August 8, 2019 - It’s time for another hurricane season to begin and yet, on the island of Puerto Rico, people are still rebuilding from the devastation wrought by Hurricane Maria in 2017. It has been nearly two years since Maria destroyed the island’s electric grid and left its people without power, some for months and others permanently. During that time there has been a shift in the way people in Puerto Rico think about electric power. Gone is the notion that everyone should rely on a monopoly utility that generates electricity and distributes it around the island via transmission lines. Now, many residents don’t trust that Puerto Rico’s Electric Power Authority (PREPA), which has been plagued by mismanagement and staggering debt for decades, can supply them with electricity.
In the wake of Maria, there has been a boom in the construction of small hybrid renewable systems as many residents and local communities plan to generate their own electricity. According to the latest research by Wood Mackenzie, investment in the Puerto Rican microgrid market is soon expected to top $400 million, more than doubling by the end of 2024. According to lead author Isaac Maze-Rothstein, microgrid installations on the island have already surged to 26 projects with 86 MW of generation capacity, making the island territory equivalent to the 14th largest state microgrid market in the United States. Meanwhile, island political leaders, energy executives and legions of well-meaning advisers from the U.S. mainland have been debating how Puerto Rica’s electricity system should be rebuilt. Everyone recognizes that it’s an opportunity to start from scratch, and design with the future in mind.
Even PREPA has changed its perspective and recently announced a division of the island into eight mini grids, each with its own power generation resources. The mini grids are part of a larger PREPA plan to rebuild the power grid into a system that will be more resilient when inevitable future hurricanes batter the island again. Another big change is more reliance on renewable energy. PREPA had been a huge consumer of diesel fuel – exorbitantly expensive because of shipping costs. Now the utility – and many of the island’s energy self-sufficient residents – will take advantage of Puerto Rico’s ample solar and wind resources to provide electric power.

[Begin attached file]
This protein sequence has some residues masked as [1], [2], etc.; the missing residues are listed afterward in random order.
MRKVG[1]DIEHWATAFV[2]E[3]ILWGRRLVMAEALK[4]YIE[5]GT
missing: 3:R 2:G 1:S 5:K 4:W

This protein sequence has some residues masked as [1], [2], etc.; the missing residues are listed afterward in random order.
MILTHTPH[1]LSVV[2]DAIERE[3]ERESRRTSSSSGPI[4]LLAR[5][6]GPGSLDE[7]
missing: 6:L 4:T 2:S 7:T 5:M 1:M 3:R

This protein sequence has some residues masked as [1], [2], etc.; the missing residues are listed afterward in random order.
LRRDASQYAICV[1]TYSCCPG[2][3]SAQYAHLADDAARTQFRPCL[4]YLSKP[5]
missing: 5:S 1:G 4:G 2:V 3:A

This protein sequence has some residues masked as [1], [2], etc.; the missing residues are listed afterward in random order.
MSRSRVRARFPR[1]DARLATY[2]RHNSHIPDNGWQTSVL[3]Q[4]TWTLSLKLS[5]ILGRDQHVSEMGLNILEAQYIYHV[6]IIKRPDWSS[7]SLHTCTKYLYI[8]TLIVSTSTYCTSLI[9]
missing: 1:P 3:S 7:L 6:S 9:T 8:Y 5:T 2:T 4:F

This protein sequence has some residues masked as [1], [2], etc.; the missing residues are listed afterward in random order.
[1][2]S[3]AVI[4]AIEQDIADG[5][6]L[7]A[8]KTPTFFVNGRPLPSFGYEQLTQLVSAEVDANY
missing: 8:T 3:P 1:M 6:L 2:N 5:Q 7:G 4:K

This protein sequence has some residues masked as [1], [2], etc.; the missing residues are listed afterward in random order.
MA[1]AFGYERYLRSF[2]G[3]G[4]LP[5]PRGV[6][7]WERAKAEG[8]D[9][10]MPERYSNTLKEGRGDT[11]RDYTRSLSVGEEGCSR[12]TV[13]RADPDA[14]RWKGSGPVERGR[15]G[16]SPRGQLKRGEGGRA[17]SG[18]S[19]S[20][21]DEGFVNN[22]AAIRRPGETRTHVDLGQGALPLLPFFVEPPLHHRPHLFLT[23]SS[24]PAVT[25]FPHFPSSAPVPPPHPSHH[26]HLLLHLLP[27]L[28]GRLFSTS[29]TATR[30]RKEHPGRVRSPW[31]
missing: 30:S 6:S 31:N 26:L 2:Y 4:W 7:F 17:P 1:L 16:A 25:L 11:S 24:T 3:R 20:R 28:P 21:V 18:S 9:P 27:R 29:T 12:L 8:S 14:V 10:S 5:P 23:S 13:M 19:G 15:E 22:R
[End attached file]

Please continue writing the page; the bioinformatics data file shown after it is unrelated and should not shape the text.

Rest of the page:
However, PREPA still plans substantial investments in natural gas generation, and that has Puerto Rican renewable energy advocates concerned: Will PREPA move quickly enough to transition to a renewable economy?
Meanwhile, new laws and regulations will facilitate the development of more innovative energy solutions like microgrids, and mandate diversification of the island’s energy portfolio to add more renewables. The most important legislation calls for the island to get half its power from renewable energy by 2035 and be 100 percent renewable by 2050.
Given the uncertainties inherent in the long recovery from the hurricane and in the process of designing a new energy system for Puerto Rico, some utility customers have taken their energy future into their own hands. According to Maze-Rothstein, some commercial customers were disconnected for so long that they invested in their own distributed energy solutions. Now they may be reluctant to reconnect to the PREPA grid, even when it is repaired. As Puerto Rico continues to rebuild itself after the devastation of Hurricane Maria, it will be fascinating to see how 21st century energy infrastructure can develop on an island – virtually from scratch – and how the political, financial and technical dynamics will influence the ultimate result.
Source: Homer International
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